OCC-Uruguay is committed to the protection of at least 26 species of cetaceans, which are resident or migratory species in Uruguay’s territorial waters. The most common and predominant are: Right whale (Eubalaena sp.), Bottlenose dolphin (Tursiops sp.), Killer whale (Orcinus orca), and the endangered La Plata dolphin (Pontoporia blainvillei). There are also reported sightings of the Common dolphin, Sperm whales, Minke whales, Fin whales, Humpback whales, Pilot whales and different species of Ziphius. In the last decade, OCC-Uruguay has identified the major threats to marine conservation along Uruguay’s Atlantic coast, and worked hard to establish both the legislative foundations, inter-institutional and public support necessary for change. OCC advocates for protecting the ocean and marine life, promoting Uruguay’s territorial sea as a “Sanctuary for Whales and Dolphins” (National Law 19.129). OCC was also instrumental in Uruguay’s return to the International Whaling Commission (IWC) after 22 years’ absence; integrate the official delegation and co-sponsorship for the wider South Atlantic Sanctuary for Whales and Dolphins.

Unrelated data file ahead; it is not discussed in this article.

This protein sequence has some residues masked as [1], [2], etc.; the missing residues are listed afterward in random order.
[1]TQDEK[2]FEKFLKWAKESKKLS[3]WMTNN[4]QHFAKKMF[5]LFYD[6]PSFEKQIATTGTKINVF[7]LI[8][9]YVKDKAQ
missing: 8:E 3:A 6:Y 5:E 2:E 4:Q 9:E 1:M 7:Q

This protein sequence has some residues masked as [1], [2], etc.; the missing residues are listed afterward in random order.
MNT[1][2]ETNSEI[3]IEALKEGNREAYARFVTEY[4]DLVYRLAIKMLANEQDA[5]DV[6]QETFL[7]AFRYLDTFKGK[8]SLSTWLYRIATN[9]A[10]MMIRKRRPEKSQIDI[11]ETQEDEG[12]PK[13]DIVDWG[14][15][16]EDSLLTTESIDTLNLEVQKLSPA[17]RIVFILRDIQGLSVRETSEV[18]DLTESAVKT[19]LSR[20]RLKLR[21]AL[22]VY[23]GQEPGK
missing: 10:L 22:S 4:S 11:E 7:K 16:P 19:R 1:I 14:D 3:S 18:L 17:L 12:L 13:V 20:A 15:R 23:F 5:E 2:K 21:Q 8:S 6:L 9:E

Achievements include: establishing the “Route of the Whale” – declared of National Interest by Uruguay’s Ministry for Tourism (2002); installation of viewing platforms along the coast, the training of +400 tourism operators and +50 accredited guides; creating a volunteer whale watching network, to alert national coastguard officials in cases where whales are threatened or stressed by boats, kayaks or other marine activity; establishing protocols of good practice and certification of responsible and sustainable tourism for marine activities, supported by the Ministry of Tourism (MINTUR), Ministry for the Environment (MVOTMA) and the national coastguard (2015).